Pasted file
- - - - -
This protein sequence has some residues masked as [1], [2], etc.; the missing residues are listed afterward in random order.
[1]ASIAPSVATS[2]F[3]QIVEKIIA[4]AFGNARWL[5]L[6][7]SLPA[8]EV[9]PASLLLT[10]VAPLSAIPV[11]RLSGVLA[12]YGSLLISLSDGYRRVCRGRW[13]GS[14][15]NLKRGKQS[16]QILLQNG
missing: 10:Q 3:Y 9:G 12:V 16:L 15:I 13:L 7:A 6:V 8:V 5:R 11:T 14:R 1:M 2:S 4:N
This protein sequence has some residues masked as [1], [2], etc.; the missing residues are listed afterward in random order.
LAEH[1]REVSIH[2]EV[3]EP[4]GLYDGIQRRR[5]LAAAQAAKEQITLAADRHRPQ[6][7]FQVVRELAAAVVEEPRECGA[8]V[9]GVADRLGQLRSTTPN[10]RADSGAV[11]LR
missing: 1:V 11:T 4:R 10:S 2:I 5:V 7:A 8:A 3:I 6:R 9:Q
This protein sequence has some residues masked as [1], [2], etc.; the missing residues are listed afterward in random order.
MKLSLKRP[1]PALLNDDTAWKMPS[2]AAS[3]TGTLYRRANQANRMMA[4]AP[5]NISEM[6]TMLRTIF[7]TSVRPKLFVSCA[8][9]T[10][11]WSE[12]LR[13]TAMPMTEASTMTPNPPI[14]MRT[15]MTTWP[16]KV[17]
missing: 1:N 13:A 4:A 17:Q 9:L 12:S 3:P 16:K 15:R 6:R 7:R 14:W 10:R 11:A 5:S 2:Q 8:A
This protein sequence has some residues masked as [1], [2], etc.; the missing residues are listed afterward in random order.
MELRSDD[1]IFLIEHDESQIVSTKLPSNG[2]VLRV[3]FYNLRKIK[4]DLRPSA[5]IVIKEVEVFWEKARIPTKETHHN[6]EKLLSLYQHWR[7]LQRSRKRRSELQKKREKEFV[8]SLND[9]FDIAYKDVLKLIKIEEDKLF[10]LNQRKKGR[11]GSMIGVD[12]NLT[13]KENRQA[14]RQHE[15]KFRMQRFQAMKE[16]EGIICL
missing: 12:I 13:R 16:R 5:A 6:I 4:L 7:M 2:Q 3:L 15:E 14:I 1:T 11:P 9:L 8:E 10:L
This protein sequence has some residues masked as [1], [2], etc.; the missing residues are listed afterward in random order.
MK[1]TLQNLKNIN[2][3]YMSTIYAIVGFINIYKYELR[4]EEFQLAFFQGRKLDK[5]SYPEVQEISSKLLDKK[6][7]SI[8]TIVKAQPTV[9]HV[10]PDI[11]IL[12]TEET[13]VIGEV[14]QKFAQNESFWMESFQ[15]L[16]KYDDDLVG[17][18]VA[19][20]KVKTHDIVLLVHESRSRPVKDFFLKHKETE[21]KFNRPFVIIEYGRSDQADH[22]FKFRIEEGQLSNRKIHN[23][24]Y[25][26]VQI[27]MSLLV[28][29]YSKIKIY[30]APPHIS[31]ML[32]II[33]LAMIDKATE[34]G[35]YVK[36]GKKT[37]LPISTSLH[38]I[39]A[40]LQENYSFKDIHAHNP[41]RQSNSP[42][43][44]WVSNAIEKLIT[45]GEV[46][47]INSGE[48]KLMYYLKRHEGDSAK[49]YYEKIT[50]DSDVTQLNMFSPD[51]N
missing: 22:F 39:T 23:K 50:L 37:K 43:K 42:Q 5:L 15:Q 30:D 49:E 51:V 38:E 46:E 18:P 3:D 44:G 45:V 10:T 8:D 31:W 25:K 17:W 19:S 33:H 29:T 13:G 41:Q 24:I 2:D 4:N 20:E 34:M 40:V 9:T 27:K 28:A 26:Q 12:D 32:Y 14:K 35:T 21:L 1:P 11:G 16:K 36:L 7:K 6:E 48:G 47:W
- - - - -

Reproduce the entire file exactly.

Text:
This protein sequence has some residues masked as [1], [2], etc.; the missing residues are listed afterward in random order.
[1]ASIAPSVATS[2]F[3]QIVEKIIA[4]AFGNARWL[5]L[6][7]SLPA[8]EV[9]PASLLLT[10]VAPLSAIPV[11]RLSGVLA[12]YGSLLISLSDGYRRVCRGRW[13]GS[14][15]NLKRGKQS[16]QILLQNG
missing: 10:Q 3:Y 9:G 12:V 16:L 15:I 13:L 7:A 6:V 8:V 5:R 11:T 14:R 1:M 2:S 4:N
This protein sequence has some residues masked as [1], [2], etc.; the missing residues are listed afterward in random order.
LAEH[1]REVSIH[2]EV[3]EP[4]GLYDGIQRRR[5]LAAAQAAKEQITLAADRHRPQ[6][7]FQVVRELAAAVVEEPRECGA[8]V[9]GVADRLGQLRSTTPN[10]RADSGAV[11]LR
missing: 1:V 11:T 4:R 10:S 2:I 5:V 7:A 8:A 3:I 6:R 9:Q
This protein sequence has some residues masked as [1], [2], etc.; the missing residues are listed afterward in random order.
MKLSLKRP[1]PALLNDDTAWKMPS[2]AAS[3]TGTLYRRANQANRMMA[4]AP[5]NISEM[6]TMLRTIF[7]TSVRPKLFVSCA[8][9]T[10][11]WSE[12]LR[13]TAMPMTEASTMTPNPPI[14]MRT[15]MTTWP[16]KV[17]
missing: 1:N 13:A 4:A 17:Q 9:L 12:S 3:P 16:K 15:R 6:R 7:R 14:W 10:R 11:A 5:S 2:Q 8:A
This protein sequence has some residues masked as [1], [2], etc.; the missing residues are listed afterward in random order.
MELRSDD[1]IFLIEHDESQIVSTKLPSNG[2]VLRV[3]FYNLRKIK[4]DLRPSA[5]IVIKEVEVFWEKARIPTKETHHN[6]EKLLSLYQHWR[7]LQRSRKRRSELQKKREKEFV[8]SLND[9]FDIAYKDVLKLIKIEEDKLF[10]LNQRKKGR[11]GSMIGVD[12]NLT[13]KENRQA[14]RQHE[15]KFRMQRFQAMKE[16]EGIICL
missing: 12:I 13:R 16:R 5:A 6:I 4:L 7:M 2:Q 3:L 15:E 14:I 1:T 11:P 9:L 8:E 10:L
This protein sequence has some residues masked as [1], [2], etc.; the missing residues are listed afterward in random order.
MK[1]TLQNLKNIN[2][3]YMSTIYAIVGFINIYKYELR[4]EEFQLAFFQGRKLDK[5]SYPEVQEISSKLLDKK[6][7]SI[8]TIVKAQPTV[9]HV[10]PDI[11]IL[12]TEET[13]VIGEV[14]QKFAQNESFWMESFQ[15]L[16]KYDDDLVG[17][18]VA[19][20]KVKTHDIVLLVHESRSRPVKDFFLKHKETE[21]KFNRPFVIIEYGRSDQADH[22]FKFRIEEGQLSNRKIHN[23][24]Y[25][26]VQI[27]MSLLV[28][29]YSKIKIY[30]APPHIS[31]ML[32]II[33]LAMIDKATE[34]G[35]YVK[36]GKKT[37]LPISTSLH[38]I[39]A[40]LQENYSFKDIHAHNP[41]RQSNSP[42][43][44]WVSNAIEKLIT[45]GEV[46][47]INSGE[48]KLMYYLKRHEGDSAK[49]YYEKIT[50]DSDVTQLNMFSPD[51]N
missing: 22:F 39:T 23:K 50:L 37:K 43:K 42:Q 5:L 15:Q 30:D 49:E 51:V 38:E 46:E 18:P 3:D 44:G 45:V 10:T 8:D 31:W 25:K 17:W 19:S 33:H 29:T 13:G 41:Q 24:I 2:D 4:N 20:E 34:M 40:V 9:T 27:K 28:A 26:Q 12:D 32:Y 14:K 35:T 21:L 1:P 11:G 16:K 36:L 7:K 6:E 48:G 47:W